Classic cartoons depict a whack on the head as a humorous and harmless gesture, causing nothing more than a few birds to fly around, followed by an immediate recovery. Unfortunately, this is not the way it works in real life. Concussions and head injuries are a serious matter that can have severe effects on the body and brain.

A. Nonny Mouse Writes Again! By J. Preslutsky, 1993

What Brain Up! is All About

Brain Up! is a comprehensive brain education program brought to you by the Winter Park Health Foundation. It was developed in response to recent research that revealed fascinating new truths about our brains. We have long believed that the human brain is hard-wired and immutable. The latest findings prove otherwise. The scientific community can now agree that the human brain has plasticity, that brain function is shaped by environmental input and lifestyle and that brains can and will continue to develop and express late in life – but we have to work on them now.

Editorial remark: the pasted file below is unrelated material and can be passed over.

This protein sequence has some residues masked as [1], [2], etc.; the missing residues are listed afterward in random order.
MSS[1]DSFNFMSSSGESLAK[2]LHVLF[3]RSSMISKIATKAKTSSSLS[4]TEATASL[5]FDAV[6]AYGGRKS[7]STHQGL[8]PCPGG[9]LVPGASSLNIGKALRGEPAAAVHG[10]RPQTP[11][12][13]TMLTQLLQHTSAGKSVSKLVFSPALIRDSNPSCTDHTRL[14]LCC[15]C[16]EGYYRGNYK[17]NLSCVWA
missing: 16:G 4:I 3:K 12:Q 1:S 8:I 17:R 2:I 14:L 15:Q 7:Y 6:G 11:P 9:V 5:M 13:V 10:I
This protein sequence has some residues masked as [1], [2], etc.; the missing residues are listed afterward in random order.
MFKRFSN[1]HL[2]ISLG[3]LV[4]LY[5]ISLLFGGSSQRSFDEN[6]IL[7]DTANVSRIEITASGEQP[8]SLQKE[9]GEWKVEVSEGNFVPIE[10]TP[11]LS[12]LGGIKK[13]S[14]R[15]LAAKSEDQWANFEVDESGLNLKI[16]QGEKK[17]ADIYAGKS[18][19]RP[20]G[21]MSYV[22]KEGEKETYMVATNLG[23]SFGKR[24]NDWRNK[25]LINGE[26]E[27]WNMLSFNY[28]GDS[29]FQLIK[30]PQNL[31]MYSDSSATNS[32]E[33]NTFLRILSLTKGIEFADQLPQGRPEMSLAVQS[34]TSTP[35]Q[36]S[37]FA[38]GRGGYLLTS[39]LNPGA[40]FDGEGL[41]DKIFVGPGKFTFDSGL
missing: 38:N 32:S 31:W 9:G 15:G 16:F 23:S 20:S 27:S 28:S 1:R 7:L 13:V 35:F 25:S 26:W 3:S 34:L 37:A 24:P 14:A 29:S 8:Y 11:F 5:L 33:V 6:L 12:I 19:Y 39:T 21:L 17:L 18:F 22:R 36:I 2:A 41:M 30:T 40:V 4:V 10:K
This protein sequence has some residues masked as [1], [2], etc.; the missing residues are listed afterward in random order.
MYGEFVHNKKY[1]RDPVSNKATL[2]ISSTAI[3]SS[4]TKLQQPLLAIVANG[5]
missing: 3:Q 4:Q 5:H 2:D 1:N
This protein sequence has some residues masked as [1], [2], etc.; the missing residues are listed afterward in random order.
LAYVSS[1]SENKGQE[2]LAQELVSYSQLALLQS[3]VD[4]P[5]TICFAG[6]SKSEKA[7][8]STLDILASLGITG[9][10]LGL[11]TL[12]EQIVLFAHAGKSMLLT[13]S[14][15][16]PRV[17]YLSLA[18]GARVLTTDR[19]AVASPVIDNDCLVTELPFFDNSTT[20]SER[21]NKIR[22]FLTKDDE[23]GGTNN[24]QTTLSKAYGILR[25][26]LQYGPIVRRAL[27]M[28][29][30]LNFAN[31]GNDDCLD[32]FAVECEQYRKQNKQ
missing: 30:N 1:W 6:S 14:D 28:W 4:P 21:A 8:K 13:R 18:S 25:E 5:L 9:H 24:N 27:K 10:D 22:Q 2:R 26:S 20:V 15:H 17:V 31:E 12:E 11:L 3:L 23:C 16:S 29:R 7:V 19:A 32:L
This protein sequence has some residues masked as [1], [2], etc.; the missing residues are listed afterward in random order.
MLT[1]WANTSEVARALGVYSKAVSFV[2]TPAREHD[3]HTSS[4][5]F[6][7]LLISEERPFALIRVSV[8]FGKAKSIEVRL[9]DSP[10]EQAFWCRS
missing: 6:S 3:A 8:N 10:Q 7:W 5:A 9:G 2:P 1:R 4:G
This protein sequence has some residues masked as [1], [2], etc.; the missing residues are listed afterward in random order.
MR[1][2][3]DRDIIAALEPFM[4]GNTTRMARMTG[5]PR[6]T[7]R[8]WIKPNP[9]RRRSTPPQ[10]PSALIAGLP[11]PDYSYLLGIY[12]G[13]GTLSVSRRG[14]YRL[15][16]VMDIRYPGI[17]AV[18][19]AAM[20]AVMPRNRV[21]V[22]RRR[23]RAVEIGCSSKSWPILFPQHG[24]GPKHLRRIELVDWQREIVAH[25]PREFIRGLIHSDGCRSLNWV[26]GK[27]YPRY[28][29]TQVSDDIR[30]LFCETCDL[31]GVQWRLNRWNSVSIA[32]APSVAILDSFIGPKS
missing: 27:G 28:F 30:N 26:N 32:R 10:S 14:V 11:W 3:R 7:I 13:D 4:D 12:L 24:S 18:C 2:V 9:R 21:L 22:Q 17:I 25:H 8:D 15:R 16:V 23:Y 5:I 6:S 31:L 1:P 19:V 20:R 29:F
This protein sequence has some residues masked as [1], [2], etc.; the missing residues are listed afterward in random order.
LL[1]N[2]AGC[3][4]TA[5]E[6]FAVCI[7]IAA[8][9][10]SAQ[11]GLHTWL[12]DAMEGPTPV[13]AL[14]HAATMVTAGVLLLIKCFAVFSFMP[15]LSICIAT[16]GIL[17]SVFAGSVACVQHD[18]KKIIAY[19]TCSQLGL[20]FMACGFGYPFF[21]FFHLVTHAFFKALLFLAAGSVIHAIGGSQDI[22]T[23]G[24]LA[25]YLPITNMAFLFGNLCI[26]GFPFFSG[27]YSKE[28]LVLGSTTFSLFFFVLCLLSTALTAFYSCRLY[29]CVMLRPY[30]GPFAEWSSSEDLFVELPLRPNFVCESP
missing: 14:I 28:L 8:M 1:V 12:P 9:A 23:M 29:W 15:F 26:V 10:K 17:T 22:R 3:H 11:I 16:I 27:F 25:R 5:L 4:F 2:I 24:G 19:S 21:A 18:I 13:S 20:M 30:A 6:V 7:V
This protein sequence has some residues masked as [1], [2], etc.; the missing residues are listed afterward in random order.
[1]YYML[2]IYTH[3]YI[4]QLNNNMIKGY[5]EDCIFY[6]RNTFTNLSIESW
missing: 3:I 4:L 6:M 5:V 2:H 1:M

That’s why we have created Brain Up!

  • To promote public understanding of brain health.
  • To raise awareness of how important it is to become brain healthy.
  • To inspire people of all ages to engage in and commit to a brain healthy lifestyle.

Current Brain Champions

Who is your Brain Champion?

Nominate yourself or a friend or colleague to be our next Brain Champion. A Brain Health Champion must be active in at least two of the six Brain Health Commandments.

The right foods will keep your brain running strong.

Flexing those muscles also strengthens your brain.

Lowering your stress levels sends brain activity soaring.